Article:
WALKER - Signs to Cooking Vinyl Records / Plays one-off Irish Gig with La
Rocca in Dublin's Crawdaddy 3/12
“Landed” (Cooking Vinyl) - debut album released February 2005
“Understated and raw, his songs are laid-back,” observes a reviewer for Milesofmusic.com. “But Walker add as an edge of desperation in a breathy rasp that is similar to E of The Eels or fellow Bay Area band The Mother Hips”. Still, the writer also called Landed “the perfect soundtrack for a very lazy Sunday afternoon”. This owes not only to Walker’s gift for under the skin melodies but to acclaimed producers Joe Chiccarelli and Tony Hoffer and the musicians who helped craft this musical photo album: guitarist-keyboard played Kay Bennett from Wilco, drummer Joey Waronker (REM) and bassist Justin Meldal-Johnsen (Beck).
Landed is a handful of polaroids still drying, fanned out to reveal a cast of shadowy characters, some real, some imagined, some Walker, some not. Most long for solid footing atop ever-shifting ground. They seek connection but remain separated – by distance, by drugs, by dysfunction.
Growing up in Boston and later, the Bay Area, Walker began his music career on piano. Influenced early on by artists as diverse as The Beatles, Led Zepplin, The Descendants and Dead Kennedys, he later fell under the sway of Neil Young, who inspired him to pick up the guitar.
Walker felt a tremendous sense of belonging when he joined his first band in high school, playing rhythm guitar and singing backup. He wrote songs for that outfit and subsequent college bands- he studied art at the University of Colorado at Boulder – then switched to lead guitar. Eventually he gained enough confidence to express himself fully and stepped out in front.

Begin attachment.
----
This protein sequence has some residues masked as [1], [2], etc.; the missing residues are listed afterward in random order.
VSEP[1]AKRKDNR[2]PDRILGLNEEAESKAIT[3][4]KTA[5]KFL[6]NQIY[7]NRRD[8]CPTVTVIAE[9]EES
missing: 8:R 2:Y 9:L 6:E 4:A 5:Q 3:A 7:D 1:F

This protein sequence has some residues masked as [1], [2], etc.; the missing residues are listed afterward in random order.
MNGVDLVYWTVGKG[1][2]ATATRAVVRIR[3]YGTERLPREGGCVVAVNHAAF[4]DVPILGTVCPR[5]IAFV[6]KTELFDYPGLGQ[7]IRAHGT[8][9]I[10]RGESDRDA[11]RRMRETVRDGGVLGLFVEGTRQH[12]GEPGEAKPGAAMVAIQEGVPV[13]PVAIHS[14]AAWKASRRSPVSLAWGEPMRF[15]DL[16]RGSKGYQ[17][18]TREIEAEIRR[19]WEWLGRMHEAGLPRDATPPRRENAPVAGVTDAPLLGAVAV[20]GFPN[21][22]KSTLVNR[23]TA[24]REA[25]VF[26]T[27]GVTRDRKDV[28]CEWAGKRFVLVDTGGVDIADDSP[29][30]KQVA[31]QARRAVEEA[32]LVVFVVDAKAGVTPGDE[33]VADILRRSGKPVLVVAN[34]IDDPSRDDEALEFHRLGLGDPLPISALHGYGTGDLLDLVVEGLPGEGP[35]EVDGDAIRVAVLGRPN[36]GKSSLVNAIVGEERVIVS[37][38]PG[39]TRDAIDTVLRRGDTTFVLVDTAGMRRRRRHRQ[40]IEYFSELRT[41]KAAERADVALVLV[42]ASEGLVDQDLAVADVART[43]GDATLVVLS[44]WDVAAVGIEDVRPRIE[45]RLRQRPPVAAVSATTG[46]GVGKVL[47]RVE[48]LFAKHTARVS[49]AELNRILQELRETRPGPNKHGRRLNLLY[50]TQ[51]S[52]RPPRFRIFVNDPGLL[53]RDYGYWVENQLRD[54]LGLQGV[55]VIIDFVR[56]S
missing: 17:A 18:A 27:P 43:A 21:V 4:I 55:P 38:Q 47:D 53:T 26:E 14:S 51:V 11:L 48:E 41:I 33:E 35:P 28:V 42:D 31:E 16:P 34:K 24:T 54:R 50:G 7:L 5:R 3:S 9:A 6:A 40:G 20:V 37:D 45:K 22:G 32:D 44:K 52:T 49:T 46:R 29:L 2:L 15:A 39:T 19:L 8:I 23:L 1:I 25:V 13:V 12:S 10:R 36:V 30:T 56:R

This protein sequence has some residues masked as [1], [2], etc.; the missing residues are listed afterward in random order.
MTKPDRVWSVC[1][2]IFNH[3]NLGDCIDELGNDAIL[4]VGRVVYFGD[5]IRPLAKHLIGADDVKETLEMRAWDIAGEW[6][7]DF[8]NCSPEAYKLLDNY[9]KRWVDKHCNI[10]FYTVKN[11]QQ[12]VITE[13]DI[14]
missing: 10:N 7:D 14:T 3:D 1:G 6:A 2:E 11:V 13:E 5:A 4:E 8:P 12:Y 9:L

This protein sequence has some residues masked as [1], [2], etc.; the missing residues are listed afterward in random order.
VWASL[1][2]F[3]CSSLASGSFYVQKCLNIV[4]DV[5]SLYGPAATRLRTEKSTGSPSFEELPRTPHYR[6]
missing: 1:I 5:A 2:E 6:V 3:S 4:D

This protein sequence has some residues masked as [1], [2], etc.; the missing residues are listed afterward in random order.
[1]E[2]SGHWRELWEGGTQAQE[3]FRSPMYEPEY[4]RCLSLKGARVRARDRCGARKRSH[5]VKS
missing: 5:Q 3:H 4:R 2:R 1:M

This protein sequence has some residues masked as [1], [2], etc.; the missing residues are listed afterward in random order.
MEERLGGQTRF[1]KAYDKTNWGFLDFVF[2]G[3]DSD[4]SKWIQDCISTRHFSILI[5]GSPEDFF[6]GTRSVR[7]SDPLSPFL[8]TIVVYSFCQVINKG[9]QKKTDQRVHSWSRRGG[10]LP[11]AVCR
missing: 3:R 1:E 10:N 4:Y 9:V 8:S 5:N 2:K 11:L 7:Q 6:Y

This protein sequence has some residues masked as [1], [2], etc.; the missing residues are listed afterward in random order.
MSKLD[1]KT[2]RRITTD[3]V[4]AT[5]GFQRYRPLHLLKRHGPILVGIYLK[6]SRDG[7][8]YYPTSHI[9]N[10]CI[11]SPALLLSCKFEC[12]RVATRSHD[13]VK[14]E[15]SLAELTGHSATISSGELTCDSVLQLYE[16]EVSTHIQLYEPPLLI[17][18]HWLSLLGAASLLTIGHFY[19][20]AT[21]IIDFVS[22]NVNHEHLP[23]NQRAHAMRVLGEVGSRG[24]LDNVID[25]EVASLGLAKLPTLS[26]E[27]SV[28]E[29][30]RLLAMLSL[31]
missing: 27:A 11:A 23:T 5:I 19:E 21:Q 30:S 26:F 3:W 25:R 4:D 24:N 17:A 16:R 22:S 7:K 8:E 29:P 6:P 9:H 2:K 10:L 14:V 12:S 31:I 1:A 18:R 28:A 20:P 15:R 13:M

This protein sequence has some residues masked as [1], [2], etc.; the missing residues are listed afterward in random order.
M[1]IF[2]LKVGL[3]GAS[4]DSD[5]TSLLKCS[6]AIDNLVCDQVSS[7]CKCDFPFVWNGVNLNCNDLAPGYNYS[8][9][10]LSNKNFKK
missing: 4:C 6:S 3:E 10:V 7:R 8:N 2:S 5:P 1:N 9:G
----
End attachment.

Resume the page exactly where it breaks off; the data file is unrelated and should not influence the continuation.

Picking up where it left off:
Upon graduation, Walker moved to San Francisco and devoted himself to music full time. After a period spent producing demos, he found himself collaborating with Chiccarelli (Frank Zappa, U2, Café Tacuba) and Hoffer, celebrated producer of The Thrills, Beck and Air, who added grit to the still-coalescing album.
Walker notes that onstage, the songs are tougher than they appear on Landed, explaining : “The record is very tight, live there’s a lot of openness. And the guitar solos are longer and more … well, someone who saw the show paid us the ultimate compliment recently by saying we reminded them of Crazy Horse.”
Asked why he called the record Landed he alludes to his role as story teller : “Thinking about these characters, traveling through these experiences, the different themes – addiction and what it means to not be grounded in your life, loneliness, the nature of beauty … Landed means that at the moment, when you’re listening to the record, I’m back from the top, I’ve landed. I’ve seen all this on my travels, and its time to show you what I’ve seen.”
Peter Walker will be doing a one-off Dublin gig (with Dublin's own La Rocca) as he kick's off a European Tour :
“There’s so much crap out there, but there’s so much beauty, too. And so many things that are totally simple – everywhere – so inherent and instinctual that you might not even notice them. I want to bring those out, take snapshots of them,” says Peter Walker of his compulsion to write songs. “Any given moment or observation, you don’t even have to blow it up or shine a spotlight on it; you just have to grab it, do it, be it.”
Walker’s music lives in these moments, fearlessly, in songs like “Dream Away,” about which he says: “There are tears of struggle, but it’s a celebration of life, the darker things in life that shouldn’t be swept under the rug.”